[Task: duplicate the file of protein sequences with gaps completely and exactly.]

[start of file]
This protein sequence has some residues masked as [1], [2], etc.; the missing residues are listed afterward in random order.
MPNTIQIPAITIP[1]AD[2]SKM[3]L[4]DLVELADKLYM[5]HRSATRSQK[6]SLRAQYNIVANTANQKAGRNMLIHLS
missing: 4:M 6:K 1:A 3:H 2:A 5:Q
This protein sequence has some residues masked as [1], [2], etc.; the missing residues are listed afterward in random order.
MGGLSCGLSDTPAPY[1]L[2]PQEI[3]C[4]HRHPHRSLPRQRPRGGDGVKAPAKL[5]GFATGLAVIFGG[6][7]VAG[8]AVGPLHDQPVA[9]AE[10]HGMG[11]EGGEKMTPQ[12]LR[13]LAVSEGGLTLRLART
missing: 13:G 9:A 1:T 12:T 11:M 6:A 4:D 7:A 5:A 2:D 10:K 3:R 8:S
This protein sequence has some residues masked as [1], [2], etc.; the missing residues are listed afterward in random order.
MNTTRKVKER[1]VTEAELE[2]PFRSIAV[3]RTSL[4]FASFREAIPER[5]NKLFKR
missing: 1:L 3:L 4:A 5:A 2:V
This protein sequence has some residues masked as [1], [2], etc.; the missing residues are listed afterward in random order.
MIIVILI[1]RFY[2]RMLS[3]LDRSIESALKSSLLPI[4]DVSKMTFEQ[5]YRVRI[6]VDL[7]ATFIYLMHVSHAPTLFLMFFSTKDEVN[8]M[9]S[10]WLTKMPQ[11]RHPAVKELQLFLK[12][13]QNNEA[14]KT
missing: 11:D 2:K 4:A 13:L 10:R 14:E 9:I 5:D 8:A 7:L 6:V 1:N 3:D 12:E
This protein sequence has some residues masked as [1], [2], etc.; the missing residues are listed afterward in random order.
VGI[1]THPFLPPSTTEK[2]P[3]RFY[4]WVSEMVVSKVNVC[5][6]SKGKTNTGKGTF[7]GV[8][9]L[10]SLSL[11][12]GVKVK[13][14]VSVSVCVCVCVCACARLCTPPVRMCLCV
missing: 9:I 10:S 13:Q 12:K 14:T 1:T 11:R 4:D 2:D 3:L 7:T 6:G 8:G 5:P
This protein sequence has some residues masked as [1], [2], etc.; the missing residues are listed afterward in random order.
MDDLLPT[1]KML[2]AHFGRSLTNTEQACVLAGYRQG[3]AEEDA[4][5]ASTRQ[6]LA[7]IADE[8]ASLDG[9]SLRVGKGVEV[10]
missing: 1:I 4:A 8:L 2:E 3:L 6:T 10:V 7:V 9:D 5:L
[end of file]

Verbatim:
This protein sequence has some residues masked as [1], [2], etc.; the missing residues are listed afterward in random order.
MPNTIQIPAITIP[1]AD[2]SKM[3]L[4]DLVELADKLYM[5]HRSATRSQK[6]SLRAQYNIVANTANQKAGRNMLIHLS
missing: 4:M 6:K 1:A 3:H 2:A 5:Q
This protein sequence has some residues masked as [1], [2], etc.; the missing residues are listed afterward in random order.
MGGLSCGLSDTPAPY[1]L[2]PQEI[3]C[4]HRHPHRSLPRQRPRGGDGVKAPAKL[5]GFATGLAVIFGG[6][7]VAG[8]AVGPLHDQPVA[9]AE[10]HGMG[11]EGGEKMTPQ[12]LR[13]LAVSEGGLTLRLART
missing: 13:G 9:A 1:T 12:T 11:M 6:A 4:D 7:A 5:A 2:D 10:K 3:R 8:S
This protein sequence has some residues masked as [1], [2], etc.; the missing residues are listed afterward in random order.
MNTTRKVKER[1]VTEAELE[2]PFRSIAV[3]RTSL[4]FASFREAIPER[5]NKLFKR
missing: 1:L 3:L 4:A 5:A 2:V
This protein sequence has some residues masked as [1], [2], etc.; the missing residues are listed afterward in random order.
MIIVILI[1]RFY[2]RMLS[3]LDRSIESALKSSLLPI[4]DVSKMTFEQ[5]YRVRI[6]VDL[7]ATFIYLMHVSHAPTLFLMFFSTKDEVN[8]M[9]S[10]WLTKMPQ[11]RHPAVKELQLFLK[12][13]QNNEA[14]KT
missing: 11:D 2:K 4:A 13:L 10:R 14:E 9:I 5:D 8:A 7:L 6:V 1:N 3:D 12:E
This protein sequence has some residues masked as [1], [2], etc.; the missing residues are listed afterward in random order.
VGI[1]THPFLPPSTTEK[2]P[3]RFY[4]WVSEMVVSKVNVC[5][6]SKGKTNTGKGTF[7]GV[8][9]L[10]SLSL[11][12]GVKVK[13][14]VSVSVCVCVCVCACARLCTPPVRMCLCV
missing: 9:I 10:S 13:Q 12:K 14:T 1:T 11:R 4:D 2:D 3:L 7:T 6:G 8:G 5:P
This protein sequence has some residues masked as [1], [2], etc.; the missing residues are listed afterward in random order.
MDDLLPT[1]KML[2]AHFGRSLTNTEQACVLAGYRQG[3]AEEDA[4][5]ASTRQ[6]LA[7]IADE[8]ASLDG[9]SLRVGKGVEV[10]
missing: 1:I 4:A 8:L 2:E 3:L 6:T 10:V 7:V 9:D 5:L